The #1 thing marriage has taught me

I grew up in a very tidy home. Our toys were organized in the toy box. Our clothes were neatly folded inside our drawers. If you got something out, you put it away as soon as you were done with it. Generally speaking, my family (parents and sisters) believes in the “A place for everything and everything in its place” mentality.

In many ways, this has carried through in how my sisters and I live as adults. My closet is color coordinated, with all like colors grouped together in the same order they appear in the rainbow. Cassie is the master of organizing her children’s toys and my younger sister, Alisha, is constantly cleaning up after the kids whenever she’s around – even if they’re still playing with those very toys! You do not rest if there’s a mess.

You take your shoes off when you walk into the house. You eat over a plate so you don’t get crumbs on the floor. You put your plate in the dishwasher or wash it by hand when you’re done with it. All day long, you tidy up after yourself. We believe that preventing messes is far better than cleaning messes.

When there’s a project to be done, you work until it’s completed. There are no mid-day coffee breaks. If you’re expecting company tomorrow, you get ready for them today. If you have plans for the afternoon, you get all your housework and meal prep done in the morning. Before you go to bed, you make sure everything is in its place so you have a clean, fresh start in the morning.

This is the way I was raised. This is what I like. This is life as I prefer it.

When I got married, I thought it would be pretty easy to maintain this. Dirty clothes would go in the laundry basket and clean clothes would be neatly placed in drawers. Shoes would be lined up at the door but not worn in the house. Dishes would be loaded into the dishwasher immediately after they’re used.

But that’s not the life my husband prefers. He’s not messy, but he does things different. He likes to wear his shoes in the house. He’ll put the dishes away at the end of the day. He’ll take a break when working on a day-long project to rest and recharge. I guess you could say that when it comes to accomplishing day-to-day tasks, he is the tortoise and I am the hare.

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In the early years of our marriage, this bothered me. I didn’t want to take a break. I wanted to get the project done and over with. I didn’t want to sweep the floor again after having already done it once. I didn’t want to sort through a pile of clothes, wondering which were clean and which were dirty. I didn’t want stuff to pile up. It’s stressful!

We had a few arguments over this, always initiated by me. Sometimes he would listen and wonder why I was making such a big deal out of something so small. Sometimes I would wonder why it was so hard to take the extra few seconds to just do it right now.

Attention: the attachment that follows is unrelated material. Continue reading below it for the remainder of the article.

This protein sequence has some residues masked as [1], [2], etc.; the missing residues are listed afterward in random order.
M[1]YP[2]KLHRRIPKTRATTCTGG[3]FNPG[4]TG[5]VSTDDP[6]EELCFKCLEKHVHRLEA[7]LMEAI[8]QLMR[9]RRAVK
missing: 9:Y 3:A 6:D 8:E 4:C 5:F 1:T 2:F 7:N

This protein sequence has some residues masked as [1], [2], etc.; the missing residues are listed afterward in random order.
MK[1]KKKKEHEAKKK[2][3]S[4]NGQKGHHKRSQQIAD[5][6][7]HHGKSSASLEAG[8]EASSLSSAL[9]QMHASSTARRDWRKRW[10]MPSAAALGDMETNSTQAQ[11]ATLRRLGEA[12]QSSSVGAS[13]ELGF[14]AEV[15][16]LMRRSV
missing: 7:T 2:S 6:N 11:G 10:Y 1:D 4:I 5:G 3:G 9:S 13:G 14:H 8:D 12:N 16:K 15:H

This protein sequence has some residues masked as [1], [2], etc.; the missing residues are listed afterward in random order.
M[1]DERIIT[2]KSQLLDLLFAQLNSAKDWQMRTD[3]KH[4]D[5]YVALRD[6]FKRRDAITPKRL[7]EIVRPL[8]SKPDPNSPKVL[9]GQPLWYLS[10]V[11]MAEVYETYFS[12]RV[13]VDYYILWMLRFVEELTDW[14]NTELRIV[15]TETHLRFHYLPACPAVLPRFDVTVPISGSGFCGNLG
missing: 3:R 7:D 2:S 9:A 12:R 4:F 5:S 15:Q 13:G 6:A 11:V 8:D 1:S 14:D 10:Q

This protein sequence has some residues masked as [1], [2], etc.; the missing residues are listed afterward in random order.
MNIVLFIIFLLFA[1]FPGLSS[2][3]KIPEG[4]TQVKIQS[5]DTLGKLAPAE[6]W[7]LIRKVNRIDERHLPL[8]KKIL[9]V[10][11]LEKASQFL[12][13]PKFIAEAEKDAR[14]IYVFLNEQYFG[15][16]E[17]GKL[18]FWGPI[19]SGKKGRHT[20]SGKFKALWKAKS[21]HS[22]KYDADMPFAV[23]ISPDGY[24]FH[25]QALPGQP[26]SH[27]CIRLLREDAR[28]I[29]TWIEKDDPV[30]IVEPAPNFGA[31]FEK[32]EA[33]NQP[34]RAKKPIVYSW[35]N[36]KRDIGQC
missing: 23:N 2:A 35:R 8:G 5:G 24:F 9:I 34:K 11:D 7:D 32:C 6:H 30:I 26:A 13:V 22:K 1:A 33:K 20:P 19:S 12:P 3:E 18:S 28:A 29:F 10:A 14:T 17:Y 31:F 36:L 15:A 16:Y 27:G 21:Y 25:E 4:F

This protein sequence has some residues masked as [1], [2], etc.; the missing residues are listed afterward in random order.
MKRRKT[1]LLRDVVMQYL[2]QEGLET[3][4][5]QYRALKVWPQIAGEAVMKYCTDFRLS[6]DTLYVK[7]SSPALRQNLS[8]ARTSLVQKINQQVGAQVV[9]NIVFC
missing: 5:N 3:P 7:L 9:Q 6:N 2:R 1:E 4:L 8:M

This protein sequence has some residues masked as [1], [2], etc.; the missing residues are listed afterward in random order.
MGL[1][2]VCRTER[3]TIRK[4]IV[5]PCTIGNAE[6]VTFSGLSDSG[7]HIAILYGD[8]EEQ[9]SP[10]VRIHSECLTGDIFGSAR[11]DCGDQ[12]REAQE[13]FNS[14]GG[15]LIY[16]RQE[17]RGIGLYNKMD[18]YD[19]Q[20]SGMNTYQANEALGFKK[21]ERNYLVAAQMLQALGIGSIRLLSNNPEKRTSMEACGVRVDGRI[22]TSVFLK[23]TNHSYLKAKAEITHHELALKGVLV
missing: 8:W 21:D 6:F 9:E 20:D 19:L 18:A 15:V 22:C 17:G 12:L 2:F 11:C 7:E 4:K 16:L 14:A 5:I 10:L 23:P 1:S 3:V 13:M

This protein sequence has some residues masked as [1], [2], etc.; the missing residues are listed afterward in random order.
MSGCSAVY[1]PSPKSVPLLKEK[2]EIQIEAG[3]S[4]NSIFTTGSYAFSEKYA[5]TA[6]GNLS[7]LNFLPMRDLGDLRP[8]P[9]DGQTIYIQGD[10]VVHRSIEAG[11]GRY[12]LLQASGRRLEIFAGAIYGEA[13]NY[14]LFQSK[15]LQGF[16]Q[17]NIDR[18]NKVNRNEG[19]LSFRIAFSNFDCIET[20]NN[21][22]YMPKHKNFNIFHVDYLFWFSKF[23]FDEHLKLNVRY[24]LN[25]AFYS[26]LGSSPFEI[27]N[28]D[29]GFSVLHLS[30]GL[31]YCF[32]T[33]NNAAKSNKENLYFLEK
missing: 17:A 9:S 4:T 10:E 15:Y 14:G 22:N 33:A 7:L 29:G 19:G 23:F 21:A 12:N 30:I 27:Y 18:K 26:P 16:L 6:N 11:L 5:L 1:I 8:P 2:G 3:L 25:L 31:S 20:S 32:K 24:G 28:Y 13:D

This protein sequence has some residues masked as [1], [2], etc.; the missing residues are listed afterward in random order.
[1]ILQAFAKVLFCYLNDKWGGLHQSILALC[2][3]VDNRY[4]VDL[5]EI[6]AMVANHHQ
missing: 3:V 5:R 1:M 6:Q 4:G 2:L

But I learned an extremely valuable lesson through this: Preferences are just preferences. Most of the time, it’s not about right and wrong. It’s about me getting what I want, the way I want it, when I want it. And, when that happens, loving the other person is all but forgotten.

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Mark and I have been married about nine years now (October 3, baby!). Over this time, we’ve been able to work through a lot of those pre-set notions and ideas about how our home should operate. It’s less about his way vs. my way and more about doing it our way.

He thoroughly cleans up after dinner each night. I don’t mind that he wears his shoes in the house. If he’s walked through rain or mud or something yucky, he takes them off. I wash the clothes in the laundry basket and don’t worry about the rest. We both insist on the kids cleaning up their toys and putting them away immediately after they’re done playing with them. He makes the bed every morning.

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As I look back, I can see something else that Mark has taught me. Something that has always been difficult for me. Something I still struggle with but try hard to improve on. Something that forces me to look past the mess at times.

He has taught me to rest.

It’s OK to not be moving all the time. It’s OK to take a break from the project to enjoy a moment with the family. It’s OK to be less than perfect. It’s OK if my house is less than perfect.

Now, when I think about how ridgid I was about certain things when we first got married, I see how silly it all was. I see that when it comes to doing life, we are far better together than I ever was on my own.

In what ways have you learned to compromise or let go of your own preferences?

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